Tuesday, July 19, 2011

Training 2:We can Get the Canter, we just can't Hold the Canter

Happy moment in T2
By the time our second class rolled around, Riley was his usual self, and much more the "familiar ride" that I'd worked with previously. In many respects this test went a little better:
  • 8 on our stretchy walk, the movement that had tanked so badly in T1
  •  8 on our final halt 
  • 8 on one trot circle left 
  • 7 on trot circle right
  • 7 on my position
  • 7 on gaits, and the rest of the collectives were 6s 

And then there was...
The canter work. Brace yourselves, we got 5s. Notice, in the footage, that we lose the canter in BOTH directions. On the bright side we do pick it up again, but on the sad side he looks pretty nappy about the canter in general. If I wanted to make an excuse I'd say Ri was getting tired at that point, but that's not the real reason we stank.

Resuming our canter left
Post game analysis
In my prepwork, I had focused a lot on getting the canter consistently, and for the most part I did my canter work  on the circle.  I'm still a little chicken about cantering Ri outside in our unfenced outdoor ring, surrounded by inviting green rolling hills. faaar from the barn. Going down the long side he  still picks up speed and throws his shoulders around. I had not given much thought to Training 2, where the canter starts in a corner and goes down the long side. Not a lot of thought, and zero practice. The canter work in T2, is, I think, pretty unattractive. We need to work on energy and balance.


  1. What was the final score?

    Aside from the canter breaks that test was better than the first one. I'd have given you a "9" on that walk!

    You'll need to get Riley more ahead of your leg at the canter. You might need to carry a whip and tap whim when he "feels" as if he's on the brink of breaking. Again, no biggie. You will have to be bolder in your schooling. He does not look as if he will get out of control if you demand more. Really push him into that outside rein to help him balance and sink your seat into the saddle. Sitting forward will make the balance issue worse, so sit up.

    By the by, your seat and position look really nice. Hope you got good scores for yourself.

  2. I think Riley bowed his head to the judge too at the end of the test!

    WRT the canter, I am betting that when you feel comfortable cantering him out you will see a big improvement in the arena canter.

  3. The two of you have come a long ways in the past few months! It's clear that your hard work has paid off and once you start working on the canter it will come along too!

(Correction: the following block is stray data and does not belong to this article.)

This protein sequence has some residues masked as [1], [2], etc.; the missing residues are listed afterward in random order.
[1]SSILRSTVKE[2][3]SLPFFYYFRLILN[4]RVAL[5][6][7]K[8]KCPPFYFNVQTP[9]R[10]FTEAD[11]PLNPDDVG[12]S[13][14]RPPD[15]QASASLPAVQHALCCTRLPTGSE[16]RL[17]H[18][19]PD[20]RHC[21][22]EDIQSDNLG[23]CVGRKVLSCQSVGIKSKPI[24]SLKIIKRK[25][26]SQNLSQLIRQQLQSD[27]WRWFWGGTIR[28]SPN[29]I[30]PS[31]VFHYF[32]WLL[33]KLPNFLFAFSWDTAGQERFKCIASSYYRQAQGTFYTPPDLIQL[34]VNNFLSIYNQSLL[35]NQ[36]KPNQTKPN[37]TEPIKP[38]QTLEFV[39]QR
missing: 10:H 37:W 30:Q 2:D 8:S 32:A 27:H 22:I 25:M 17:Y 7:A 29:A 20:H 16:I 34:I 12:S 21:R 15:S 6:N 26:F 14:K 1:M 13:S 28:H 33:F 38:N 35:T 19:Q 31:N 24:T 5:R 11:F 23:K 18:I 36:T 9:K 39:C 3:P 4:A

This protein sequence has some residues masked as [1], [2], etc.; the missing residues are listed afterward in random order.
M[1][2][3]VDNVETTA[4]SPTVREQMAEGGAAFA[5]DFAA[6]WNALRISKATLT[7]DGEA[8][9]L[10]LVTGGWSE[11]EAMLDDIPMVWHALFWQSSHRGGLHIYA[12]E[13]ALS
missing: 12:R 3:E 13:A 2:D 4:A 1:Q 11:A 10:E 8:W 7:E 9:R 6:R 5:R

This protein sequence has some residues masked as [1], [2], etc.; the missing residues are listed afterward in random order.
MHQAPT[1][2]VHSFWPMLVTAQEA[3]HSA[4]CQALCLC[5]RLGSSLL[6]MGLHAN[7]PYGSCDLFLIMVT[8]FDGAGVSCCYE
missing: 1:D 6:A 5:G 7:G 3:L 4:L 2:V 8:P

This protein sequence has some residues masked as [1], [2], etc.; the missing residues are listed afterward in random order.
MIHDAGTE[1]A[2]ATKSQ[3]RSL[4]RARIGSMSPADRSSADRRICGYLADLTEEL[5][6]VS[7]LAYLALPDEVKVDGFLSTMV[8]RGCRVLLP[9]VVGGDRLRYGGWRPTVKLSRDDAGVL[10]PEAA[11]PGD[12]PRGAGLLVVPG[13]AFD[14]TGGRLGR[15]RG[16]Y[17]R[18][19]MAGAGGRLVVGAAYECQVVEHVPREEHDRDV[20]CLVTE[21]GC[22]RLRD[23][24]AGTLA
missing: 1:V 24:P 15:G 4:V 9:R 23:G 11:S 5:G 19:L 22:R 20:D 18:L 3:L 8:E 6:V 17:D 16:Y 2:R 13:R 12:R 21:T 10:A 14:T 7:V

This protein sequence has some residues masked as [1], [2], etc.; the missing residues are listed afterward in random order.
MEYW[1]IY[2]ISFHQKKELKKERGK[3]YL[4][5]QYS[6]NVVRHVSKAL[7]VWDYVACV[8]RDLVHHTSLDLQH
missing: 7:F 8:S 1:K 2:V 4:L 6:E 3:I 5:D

4. I agree with you about the canter work in T2 being unattractive. My horse had the opposite problem though. Not enough cantering for his taste. ;)

    You looked great!

  5. Once when I was having a lesson on my young Arabian in a an indoor and the door was a temptation, the teacher told me to lift that inside rein, and you know, it worked. That same horse would sometimes want to canter sideways back to the gate when I was in the field, and I'd lift the inside rein. One wants to "pull" them back to the proper direction, but that doesn't work, just gives them something to brace against. I also taught a one rein stop. I think if you had to, you could stop Riley, but it's hard to imagine him having a brain fart like that.

  6. The breaks from canter to trot look so nice and balanced, it's almost as if he thought that was what you wanted! Except for the canter work, the rest of the test was lovely and flowed well. Nicely done!

  7. Louise McGillivrayJuly 20, 2011 at 10:54 PM

    I'm impressed and think you've done a fabulous job. The trot work is beautiful. Really the problems you had were all to do with ringcraft which is best dealt with by getting out and about more often. I see in the next post you plan to do that very thing.

    I noticed in your videos recently on the canter work, you barely let him canter more than half a circle without a transition, with no long canters around the ring. It's only natural that he anticipates and puts in regular downward transitions in a pressure situation because that's what you practice.

    I reckon if that's what you call a tense horse, you've got nothing at all to worry about! He looks so relaxed and casual about the whole thing. What a cool customer!

  8. Looks really good. Such lovely lift in the trot. He also looks beautifully muscled and mature.

    I'm at the same spot with my horse--trying to get and keep the canter, and being a bit intimidated by a unfenced outdoor ring. We're working--more and more canter, more and more often.

    One thing I noticed in this video was that your left leg (I think) keep raising up at the knee when you cued, almost to the point of being in front of the flap. Don't work that hard--that's what the whip is for. I sometimes raise my leg, too, and I've found that habit hurts my canterwork, since it changes my seatbones/evenness.


Hi Guys, Your comments are valued and appreciated -- until recently I never rejected a post. Please note that I reserve the right to reject an anonymous post.